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How to Train Your Dragon

Score: 71%
ESRB: Everyone 10+
Publisher: Activision
Developer: Griptonite Games
Media: Cartridge/1
Players: 1 - 2
Genre: RPG/ Adventure

Graphics & Sound:

One surprising aspect of How to Train Your Dragon is the good voice-acting. You won't be treated to it save for a few special occasions, but it sounds authentic to the movie, and it's a good bit of acting for this rather small time game. No, it's not going to blow you away, but it's nice that this aspect of the game does shine, if only a little. Of course, the script and story are rather banal, so this is a bit like trying to shine up a pile of mud.

As for the look of the game, yes, dragons are rendered in 3D, and no, they aren't that bad looking. Since the battles are in 3D, and this is where you'll spend most of your time, you'll be glad of this. The rest of the game consists of the dialogue between characters. Although they only make slight gestures and speak, they're also rendered in 3D. The pixelization isn't as pronounced as in many other DS games, but it doesn't look so incredible as to warrant most of the game being in this format. Still, the graphics do manage to keep much of the charm from the characters in the movie.

Dragon customization is a little disappointing, however, as you only get your choice of a few bizarre changes like a tail that looks literally like a hammer, or a dozen very similar combinations of spike placements.


How to Train Your Dragon has pretty much the same premise as the Wii version of this game. Your father wants you to do well in the village's new dragon tournament, and thus sends you from one corner of the island to the other in search of various artifacts to help you on your way. Of course, most of the challenges you face along the way to fighting in the tournament, are, well, fights. There are no relationships to build with your dragon, and not much that ties the game to the movie other than likenesses of the main characters.

Battles are turn-based, and there can be a bit of fun found in creating a strategy to beat each unique opponent. All attacks and defensive moves have a time consumption linked to them. So you'll come across the choice of using lots of moves with low time consumption, or using heavy hitters with large time consumption. Status effects like burning or poison can also be applied to take damage while waiting for your time meter to come back up.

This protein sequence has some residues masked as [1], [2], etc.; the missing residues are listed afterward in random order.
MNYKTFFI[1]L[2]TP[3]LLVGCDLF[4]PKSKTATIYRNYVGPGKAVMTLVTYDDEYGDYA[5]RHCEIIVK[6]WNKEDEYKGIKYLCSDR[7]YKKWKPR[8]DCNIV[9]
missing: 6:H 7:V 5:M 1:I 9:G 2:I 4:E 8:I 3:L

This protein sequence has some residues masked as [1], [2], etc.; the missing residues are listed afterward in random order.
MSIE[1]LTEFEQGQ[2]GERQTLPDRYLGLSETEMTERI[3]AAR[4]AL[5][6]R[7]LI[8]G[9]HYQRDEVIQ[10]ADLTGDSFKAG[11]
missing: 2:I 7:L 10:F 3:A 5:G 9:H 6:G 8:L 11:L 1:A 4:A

Along the way, you'll also get to make armor upgrades for your dragon, which involve a rather entertaining mini-game. You must pour molten ore into a mold, break it free of the mold, and polish it, all using the touch screen. Depending on how well you perform, your armor will provide better stat bonuses for your dragon. Other than this, you'll level your dragon's abilities by using them in battle repeatedly.

I'd like to say that there's more to the game, but that's pretty much it. Collect dragons, make armor, and fight other dragons. There aren't an abundance of dragon types to collect either, just the main types from the movie. A multiplayer aspect gives the game a miniscule amount of replay value. The multiplayer mode limits you to one-on-one fights which are pretty much identical to the ones in the main game. That's really all you get: no frills, no point system.


How to Train Your Dragon relies on armor and the level of your skills to create difficulty. If you're having trouble, it probably means you need to create a new piece of armor, or go back and train some of your abilities up. The CPU does seem to be a bit predictable, but even so, you'll need to have your dragon at a respectable level or risk being wiped out in one or two moves.

Of course, since making armor is tied to performing well in mini-games, you may be at a disadvantage if you're not a quick study. You don't get another chance if you mess up on some valuable ore. And if you mess up, you get an inferior piece of armor out of the deal. Battles, at least, are forgiving. If you lose, you still gain experience, and really don't experience much of a penalty beyond having to fight again.

Game Mechanics:

How to Train Your Dragon utilizes the touch screen for most of the gameplay in the game. Touch the map to go somewhere, touch an ability to use it in a fight, etc. But it also makes pretty good use of the touch screen during mini-games. You might have to pour molten metal into a mold, or touch a bouncing target to perform a super move. Though it might be nice to have some advance warning for some of the mini-games, they are easy enough to get the hang of after a try or two. The game throws in a bit of everything the DS can do, including a top-down shooter style game that uses the D-pad.

The menus work great with the touch screen, utilizing drag-and-drop where necessary, and just giving the overall feeling of being well integrated. How to Train Your Dragon is a simple, menu-driven game, but sometimes you tread dangerous ground if you want to make action-packed touch screen games.

How to Train Your Dragon of course could have been more creative in its main game modes, and more interesting in story. But, of course, you can see this coming with a movie licensed game. The game is at least decently put together, and can be entertaining for a while if you like that whole Pokemon "collect them all" feel to a game.

-Fights with Fire, GameVortex Communications
AKA Christin Deville

Related Links:

Nintendo Wii How to Train Your Dragon Microsoft Xbox 360 Deadly Premonition

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